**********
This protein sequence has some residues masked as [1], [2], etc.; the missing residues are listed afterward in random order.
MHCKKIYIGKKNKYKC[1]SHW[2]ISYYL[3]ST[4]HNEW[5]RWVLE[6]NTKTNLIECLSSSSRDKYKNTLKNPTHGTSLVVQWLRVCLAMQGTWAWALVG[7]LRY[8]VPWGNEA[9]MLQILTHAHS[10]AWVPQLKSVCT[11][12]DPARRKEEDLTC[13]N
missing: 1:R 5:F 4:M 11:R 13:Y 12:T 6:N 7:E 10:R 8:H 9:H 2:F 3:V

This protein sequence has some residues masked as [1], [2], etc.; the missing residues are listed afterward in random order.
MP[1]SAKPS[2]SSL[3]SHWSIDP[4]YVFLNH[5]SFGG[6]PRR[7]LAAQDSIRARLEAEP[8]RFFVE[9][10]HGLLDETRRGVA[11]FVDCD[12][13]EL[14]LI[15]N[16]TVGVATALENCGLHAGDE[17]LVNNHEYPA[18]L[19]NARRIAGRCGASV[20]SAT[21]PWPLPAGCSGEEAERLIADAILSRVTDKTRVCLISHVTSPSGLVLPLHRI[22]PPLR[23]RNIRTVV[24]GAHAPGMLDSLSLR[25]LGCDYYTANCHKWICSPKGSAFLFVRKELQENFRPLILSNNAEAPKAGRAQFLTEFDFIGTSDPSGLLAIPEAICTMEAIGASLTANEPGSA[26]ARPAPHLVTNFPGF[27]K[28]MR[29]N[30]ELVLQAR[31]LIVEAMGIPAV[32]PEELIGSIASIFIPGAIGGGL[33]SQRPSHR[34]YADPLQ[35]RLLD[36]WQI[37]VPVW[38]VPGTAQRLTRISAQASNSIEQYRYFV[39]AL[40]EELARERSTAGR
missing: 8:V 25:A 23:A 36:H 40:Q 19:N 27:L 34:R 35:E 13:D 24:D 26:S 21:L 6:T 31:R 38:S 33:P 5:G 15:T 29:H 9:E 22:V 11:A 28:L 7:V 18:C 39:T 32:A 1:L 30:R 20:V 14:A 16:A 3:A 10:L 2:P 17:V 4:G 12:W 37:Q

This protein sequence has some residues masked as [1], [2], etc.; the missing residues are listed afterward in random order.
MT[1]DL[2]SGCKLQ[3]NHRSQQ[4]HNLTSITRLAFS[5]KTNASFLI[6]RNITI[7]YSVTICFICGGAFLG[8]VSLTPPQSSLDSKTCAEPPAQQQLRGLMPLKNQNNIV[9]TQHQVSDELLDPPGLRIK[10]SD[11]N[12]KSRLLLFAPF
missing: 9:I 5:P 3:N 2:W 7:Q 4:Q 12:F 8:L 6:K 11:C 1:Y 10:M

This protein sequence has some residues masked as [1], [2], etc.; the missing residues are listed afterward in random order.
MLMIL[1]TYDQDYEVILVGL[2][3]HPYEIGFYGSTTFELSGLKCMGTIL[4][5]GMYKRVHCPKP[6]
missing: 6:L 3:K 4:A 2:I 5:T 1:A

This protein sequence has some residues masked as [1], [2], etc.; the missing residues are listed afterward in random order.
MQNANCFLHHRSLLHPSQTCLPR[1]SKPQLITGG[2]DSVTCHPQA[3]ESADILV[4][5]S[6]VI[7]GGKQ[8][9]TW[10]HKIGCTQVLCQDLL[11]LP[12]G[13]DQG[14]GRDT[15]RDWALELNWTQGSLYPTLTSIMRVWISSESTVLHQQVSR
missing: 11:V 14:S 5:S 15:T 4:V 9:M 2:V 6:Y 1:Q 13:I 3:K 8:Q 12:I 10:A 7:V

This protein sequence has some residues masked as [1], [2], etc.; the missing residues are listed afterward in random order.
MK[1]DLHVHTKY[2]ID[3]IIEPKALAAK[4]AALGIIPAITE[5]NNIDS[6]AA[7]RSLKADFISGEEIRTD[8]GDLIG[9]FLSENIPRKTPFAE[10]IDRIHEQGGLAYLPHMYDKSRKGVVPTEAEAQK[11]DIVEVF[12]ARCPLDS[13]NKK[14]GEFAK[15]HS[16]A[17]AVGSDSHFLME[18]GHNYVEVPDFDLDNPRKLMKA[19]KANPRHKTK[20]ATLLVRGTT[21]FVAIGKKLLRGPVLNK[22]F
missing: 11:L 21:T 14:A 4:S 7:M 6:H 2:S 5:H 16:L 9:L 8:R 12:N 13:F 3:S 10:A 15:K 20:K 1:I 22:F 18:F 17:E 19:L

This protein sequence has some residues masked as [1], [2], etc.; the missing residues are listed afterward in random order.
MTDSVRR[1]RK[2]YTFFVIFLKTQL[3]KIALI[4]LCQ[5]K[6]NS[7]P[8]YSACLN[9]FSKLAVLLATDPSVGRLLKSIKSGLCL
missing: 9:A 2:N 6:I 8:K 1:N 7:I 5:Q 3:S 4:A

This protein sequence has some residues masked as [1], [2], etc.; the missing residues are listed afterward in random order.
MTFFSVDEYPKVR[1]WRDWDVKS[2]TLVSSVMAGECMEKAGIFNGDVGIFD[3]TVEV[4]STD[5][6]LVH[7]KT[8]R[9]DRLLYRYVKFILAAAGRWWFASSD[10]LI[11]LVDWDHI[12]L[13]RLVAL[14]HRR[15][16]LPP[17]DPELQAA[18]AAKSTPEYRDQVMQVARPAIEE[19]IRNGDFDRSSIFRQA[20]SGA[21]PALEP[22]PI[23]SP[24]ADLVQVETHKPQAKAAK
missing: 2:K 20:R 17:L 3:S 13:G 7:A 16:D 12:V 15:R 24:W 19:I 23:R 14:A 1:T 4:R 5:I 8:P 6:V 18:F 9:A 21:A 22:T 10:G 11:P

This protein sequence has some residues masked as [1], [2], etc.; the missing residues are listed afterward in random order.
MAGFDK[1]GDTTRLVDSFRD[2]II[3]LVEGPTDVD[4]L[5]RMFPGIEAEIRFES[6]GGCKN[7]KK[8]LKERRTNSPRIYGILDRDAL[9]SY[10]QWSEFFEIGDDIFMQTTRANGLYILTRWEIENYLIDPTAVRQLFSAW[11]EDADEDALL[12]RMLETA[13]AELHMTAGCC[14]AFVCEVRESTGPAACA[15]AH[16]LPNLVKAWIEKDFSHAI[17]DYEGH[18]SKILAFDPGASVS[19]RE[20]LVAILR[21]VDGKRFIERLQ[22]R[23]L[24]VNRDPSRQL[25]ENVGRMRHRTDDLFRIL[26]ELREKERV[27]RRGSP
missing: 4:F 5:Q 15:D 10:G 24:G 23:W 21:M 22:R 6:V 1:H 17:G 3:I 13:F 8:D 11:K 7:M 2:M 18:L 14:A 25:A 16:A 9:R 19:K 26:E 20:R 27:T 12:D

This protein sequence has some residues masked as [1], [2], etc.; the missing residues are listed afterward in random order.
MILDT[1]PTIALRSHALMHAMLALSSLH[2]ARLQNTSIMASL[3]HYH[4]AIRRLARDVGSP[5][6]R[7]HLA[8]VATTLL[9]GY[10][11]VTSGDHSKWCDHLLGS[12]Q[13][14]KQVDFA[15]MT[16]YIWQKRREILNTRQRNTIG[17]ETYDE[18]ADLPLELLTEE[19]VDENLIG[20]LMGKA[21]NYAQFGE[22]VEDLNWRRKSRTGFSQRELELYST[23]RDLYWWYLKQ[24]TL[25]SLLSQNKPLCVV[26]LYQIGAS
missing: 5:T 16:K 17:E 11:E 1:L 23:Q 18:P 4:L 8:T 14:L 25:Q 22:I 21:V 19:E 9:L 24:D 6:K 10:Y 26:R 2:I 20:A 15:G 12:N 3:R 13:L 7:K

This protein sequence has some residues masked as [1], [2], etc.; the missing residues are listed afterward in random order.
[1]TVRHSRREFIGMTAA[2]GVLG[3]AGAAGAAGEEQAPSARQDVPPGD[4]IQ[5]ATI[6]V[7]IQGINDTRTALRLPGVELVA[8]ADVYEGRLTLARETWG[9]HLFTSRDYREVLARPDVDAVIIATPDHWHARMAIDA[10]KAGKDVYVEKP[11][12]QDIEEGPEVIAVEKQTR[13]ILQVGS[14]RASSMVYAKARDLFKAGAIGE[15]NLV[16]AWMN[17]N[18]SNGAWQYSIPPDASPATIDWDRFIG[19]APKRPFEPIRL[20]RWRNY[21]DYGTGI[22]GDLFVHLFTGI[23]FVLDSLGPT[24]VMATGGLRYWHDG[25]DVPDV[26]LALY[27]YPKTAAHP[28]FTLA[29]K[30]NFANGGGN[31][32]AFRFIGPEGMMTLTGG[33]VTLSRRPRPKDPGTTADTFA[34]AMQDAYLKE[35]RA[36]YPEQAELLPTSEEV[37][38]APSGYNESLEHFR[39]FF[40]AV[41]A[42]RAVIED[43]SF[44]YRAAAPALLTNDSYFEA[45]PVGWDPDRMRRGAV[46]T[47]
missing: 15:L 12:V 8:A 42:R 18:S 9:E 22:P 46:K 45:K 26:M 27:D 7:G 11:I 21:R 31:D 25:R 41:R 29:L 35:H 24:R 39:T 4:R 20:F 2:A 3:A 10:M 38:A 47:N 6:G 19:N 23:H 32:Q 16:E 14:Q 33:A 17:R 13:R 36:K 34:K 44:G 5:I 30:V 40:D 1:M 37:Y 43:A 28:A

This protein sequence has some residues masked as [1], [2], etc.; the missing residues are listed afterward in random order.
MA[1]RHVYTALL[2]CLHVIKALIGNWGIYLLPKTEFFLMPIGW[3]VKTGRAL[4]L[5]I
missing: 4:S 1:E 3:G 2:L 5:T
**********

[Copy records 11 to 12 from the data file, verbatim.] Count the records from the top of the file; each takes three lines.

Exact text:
This protein sequence has some residues masked as [1], [2], etc.; the missing residues are listed afterward in random order.
[1]TVRHSRREFIGMTAA[2]GVLG[3]AGAAGAAGEEQAPSARQDVPPGD[4]IQ[5]ATI[6]V[7]IQGINDTRTALRLPGVELVA[8]ADVYEGRLTLARETWG[9]HLFTSRDYREVLARPDVDAVIIATPDHWHARMAIDA[10]KAGKDVYVEKP[11][12]QDIEEGPEVIAVEKQTR[13]ILQVGS[14]RASSMVYAKARDLFKAGAIGE[15]NLV[16]AWMN[17]N[18]SNGAWQYSIPPDASPATIDWDRFIG[19]APKRPFEPIRL[20]RWRNY[21]DYGTGI[22]GDLFVHLFTGI[23]FVLDSLGPT[24]VMATGGLRYWHDG[25]DVPDV[26]LALY[27]YPKTAAHP[28]FTLA[29]K[30]NFANGGGN[31][32]AFRFIGPEGMMTLTGG[33]VTLSRRPRPKDPGTTADTFA[34]AMQDAYLKE[35]RA[36]YPEQAELLPTSEEV[37][38]APSGYNESLEHFR[39]FF[40]AV[41]A[42]RAVIED[43]SF[44]YRAAAPALLTNDSYFEA[45]PVGWDPDRMRRGAV[46]T[47]
missing: 15:L 12:V 8:A 42:R 18:S 9:E 22:P 46:K 45:K 26:M 27:D 7:G 11:I 21:R 31:D 25:R 41:R 29:L 35:H 24:R 39:T 4:R 20:F 2:A 3:A 10:M 38:A 47:N 6:G 19:N 23:H 32:Q 16:E 14:Q 33:A 17:R 13:R 36:K 34:K 44:G 5:I 30:V 40:D 1:M 37:Y 43:A 28:A

This protein sequence has some residues masked as [1], [2], etc.; the missing residues are listed afterward in random order.
MA[1]RHVYTALL[2]CLHVIKALIGNWGIYLLPKTEFFLMPIGW[3]VKTGRAL[4]L[5]I
missing: 4:S 1:E 3:G 2:L 5:T